This Article challenges the persistent claim that Chapter 11’s increasing utilization of market mechanisms will help facilitate economically efficient resolutions of corporate financial distress. Using two recent case studies, I show that, in fact, these mechanisms are used by stakeholders with existing market power to take control of the restructuring process and extract rents at the expense of other constituents: creditors, equity holders, and—in the case of companies that receive governmental bailouts—taxpayers. These distortionary effects are obscured by a dominant, neoclassical legal paradigm that ignores institutional and political dynamics. I advance a new explanatory model that draws upon modern social science to capture these otherwise-unexplored forces. This new model offers a template for law reform efforts aimed at improving market equality and allocating resources in commercial restructurings more rationally, contributing to an overall increase in social welfare.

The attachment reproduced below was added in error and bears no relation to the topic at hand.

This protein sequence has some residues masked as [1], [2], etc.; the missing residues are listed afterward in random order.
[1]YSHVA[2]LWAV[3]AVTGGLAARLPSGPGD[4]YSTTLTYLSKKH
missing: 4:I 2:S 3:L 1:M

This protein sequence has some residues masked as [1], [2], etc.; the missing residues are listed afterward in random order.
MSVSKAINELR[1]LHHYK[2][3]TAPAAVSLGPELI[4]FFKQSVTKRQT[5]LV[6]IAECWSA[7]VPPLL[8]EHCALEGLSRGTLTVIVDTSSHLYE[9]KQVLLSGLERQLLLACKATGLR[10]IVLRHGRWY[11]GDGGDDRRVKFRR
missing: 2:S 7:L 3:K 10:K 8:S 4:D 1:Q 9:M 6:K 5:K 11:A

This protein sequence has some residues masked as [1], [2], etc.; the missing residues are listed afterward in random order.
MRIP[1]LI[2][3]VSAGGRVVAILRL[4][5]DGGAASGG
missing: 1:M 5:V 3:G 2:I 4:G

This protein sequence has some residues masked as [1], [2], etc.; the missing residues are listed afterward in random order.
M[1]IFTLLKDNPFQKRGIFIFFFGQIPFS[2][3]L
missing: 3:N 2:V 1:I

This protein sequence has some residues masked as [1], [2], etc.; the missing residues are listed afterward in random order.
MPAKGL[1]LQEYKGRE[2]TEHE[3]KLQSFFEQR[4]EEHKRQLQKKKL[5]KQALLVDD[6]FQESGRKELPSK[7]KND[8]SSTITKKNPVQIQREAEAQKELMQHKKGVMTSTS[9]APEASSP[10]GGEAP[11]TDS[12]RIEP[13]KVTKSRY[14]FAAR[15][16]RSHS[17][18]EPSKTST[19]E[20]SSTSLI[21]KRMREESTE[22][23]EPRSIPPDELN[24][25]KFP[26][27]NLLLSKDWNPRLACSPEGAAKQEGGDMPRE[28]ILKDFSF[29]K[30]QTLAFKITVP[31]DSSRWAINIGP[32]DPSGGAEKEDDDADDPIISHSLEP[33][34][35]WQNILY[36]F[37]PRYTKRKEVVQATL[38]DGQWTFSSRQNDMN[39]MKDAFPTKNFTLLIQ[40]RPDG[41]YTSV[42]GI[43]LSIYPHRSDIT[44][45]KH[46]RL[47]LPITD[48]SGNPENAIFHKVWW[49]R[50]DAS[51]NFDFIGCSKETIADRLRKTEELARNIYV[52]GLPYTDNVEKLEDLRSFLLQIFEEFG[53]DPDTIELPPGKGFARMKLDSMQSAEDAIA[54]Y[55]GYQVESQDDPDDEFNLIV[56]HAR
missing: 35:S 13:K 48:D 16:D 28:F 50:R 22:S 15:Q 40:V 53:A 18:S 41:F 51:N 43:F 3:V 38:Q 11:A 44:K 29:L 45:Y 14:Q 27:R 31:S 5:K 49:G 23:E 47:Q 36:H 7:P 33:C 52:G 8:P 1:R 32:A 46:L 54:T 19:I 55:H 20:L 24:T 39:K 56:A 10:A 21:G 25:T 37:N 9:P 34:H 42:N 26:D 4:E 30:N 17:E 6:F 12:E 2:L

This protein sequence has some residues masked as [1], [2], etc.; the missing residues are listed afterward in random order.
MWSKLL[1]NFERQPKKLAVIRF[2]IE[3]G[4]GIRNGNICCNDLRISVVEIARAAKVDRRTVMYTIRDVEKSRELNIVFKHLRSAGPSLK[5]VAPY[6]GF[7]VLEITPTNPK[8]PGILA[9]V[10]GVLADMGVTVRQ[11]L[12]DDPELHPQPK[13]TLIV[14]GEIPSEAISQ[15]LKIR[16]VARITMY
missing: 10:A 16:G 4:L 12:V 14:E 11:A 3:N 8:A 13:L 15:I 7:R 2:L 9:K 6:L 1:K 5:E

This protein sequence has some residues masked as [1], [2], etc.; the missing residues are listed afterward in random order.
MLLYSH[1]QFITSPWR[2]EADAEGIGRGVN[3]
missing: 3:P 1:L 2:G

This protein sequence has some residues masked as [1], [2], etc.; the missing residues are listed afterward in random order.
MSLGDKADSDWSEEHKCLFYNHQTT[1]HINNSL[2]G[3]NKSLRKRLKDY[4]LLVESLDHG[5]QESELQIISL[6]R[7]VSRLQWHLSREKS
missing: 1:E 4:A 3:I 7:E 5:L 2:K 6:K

© 2013 Brigham Young University Law Review
Diane Lourdes Dick,
The Chapter 11 Efficiency Fallacy,
2013 BYU L. Rev.
Available at: http://digitalcommons.law.byu.edu/lawreview/vol2013/iss4/3